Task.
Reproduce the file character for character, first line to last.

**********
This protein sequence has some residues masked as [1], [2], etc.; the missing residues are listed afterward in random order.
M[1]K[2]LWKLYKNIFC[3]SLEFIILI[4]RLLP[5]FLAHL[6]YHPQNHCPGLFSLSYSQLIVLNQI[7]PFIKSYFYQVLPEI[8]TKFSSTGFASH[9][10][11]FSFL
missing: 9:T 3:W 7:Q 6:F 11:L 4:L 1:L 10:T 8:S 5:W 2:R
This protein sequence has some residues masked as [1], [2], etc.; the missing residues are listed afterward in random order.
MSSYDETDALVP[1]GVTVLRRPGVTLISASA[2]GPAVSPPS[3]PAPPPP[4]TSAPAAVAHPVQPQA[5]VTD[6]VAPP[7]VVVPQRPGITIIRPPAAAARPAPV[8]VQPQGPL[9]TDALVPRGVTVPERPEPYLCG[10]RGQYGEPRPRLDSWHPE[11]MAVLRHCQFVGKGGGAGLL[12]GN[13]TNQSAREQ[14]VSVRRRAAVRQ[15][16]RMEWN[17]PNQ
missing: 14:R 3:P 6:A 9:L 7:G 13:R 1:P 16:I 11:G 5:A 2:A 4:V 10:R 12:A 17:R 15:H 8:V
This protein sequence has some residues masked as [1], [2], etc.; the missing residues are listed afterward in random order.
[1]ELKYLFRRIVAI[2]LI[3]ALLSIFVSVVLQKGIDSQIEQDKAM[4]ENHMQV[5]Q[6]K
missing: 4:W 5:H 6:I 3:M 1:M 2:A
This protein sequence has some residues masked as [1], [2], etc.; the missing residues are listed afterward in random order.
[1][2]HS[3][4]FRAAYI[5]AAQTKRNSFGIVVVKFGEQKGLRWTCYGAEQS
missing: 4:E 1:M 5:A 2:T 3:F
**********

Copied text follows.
This protein sequence has some residues masked as [1], [2], etc.; the missing residues are listed afterward in random order.
M[1]K[2]LWKLYKNIFC[3]SLEFIILI[4]RLLP[5]FLAHL[6]YHPQNHCPGLFSLSYSQLIVLNQI[7]PFIKSYFYQVLPEI[8]TKFSSTGFASH[9][10][11]FSFL
missing: 9:T 3:W 7:Q 6:F 11:L 4:L 1:L 10:T 8:S 5:W 2:R
This protein sequence has some residues masked as [1], [2], etc.; the missing residues are listed afterward in random order.
MSSYDETDALVP[1]GVTVLRRPGVTLISASA[2]GPAVSPPS[3]PAPPPP[4]TSAPAAVAHPVQPQA[5]VTD[6]VAPP[7]VVVPQRPGITIIRPPAAAARPAPV[8]VQPQGPL[9]TDALVPRGVTVPERPEPYLCG[10]RGQYGEPRPRLDSWHPE[11]MAVLRHCQFVGKGGGAGLL[12]GN[13]TNQSAREQ[14]VSVRRRAAVRQ[15][16]RMEWN[17]PNQ
missing: 14:R 3:P 6:A 9:L 7:G 13:R 1:P 16:I 11:G 5:A 2:A 4:V 10:R 12:A 17:R 15:H 8:V
This protein sequence has some residues masked as [1], [2], etc.; the missing residues are listed afterward in random order.
[1]ELKYLFRRIVAI[2]LI[3]ALLSIFVSVVLQKGIDSQIEQDKAM[4]ENHMQV[5]Q[6]K
missing: 4:W 5:H 6:I 3:M 1:M 2:A
This protein sequence has some residues masked as [1], [2], etc.; the missing residues are listed afterward in random order.
[1][2]HS[3][4]FRAAYI[5]AAQTKRNSFGIVVVKFGEQKGLRWTCYGAEQS
missing: 4:E 1:M 5:A 2:T 3:F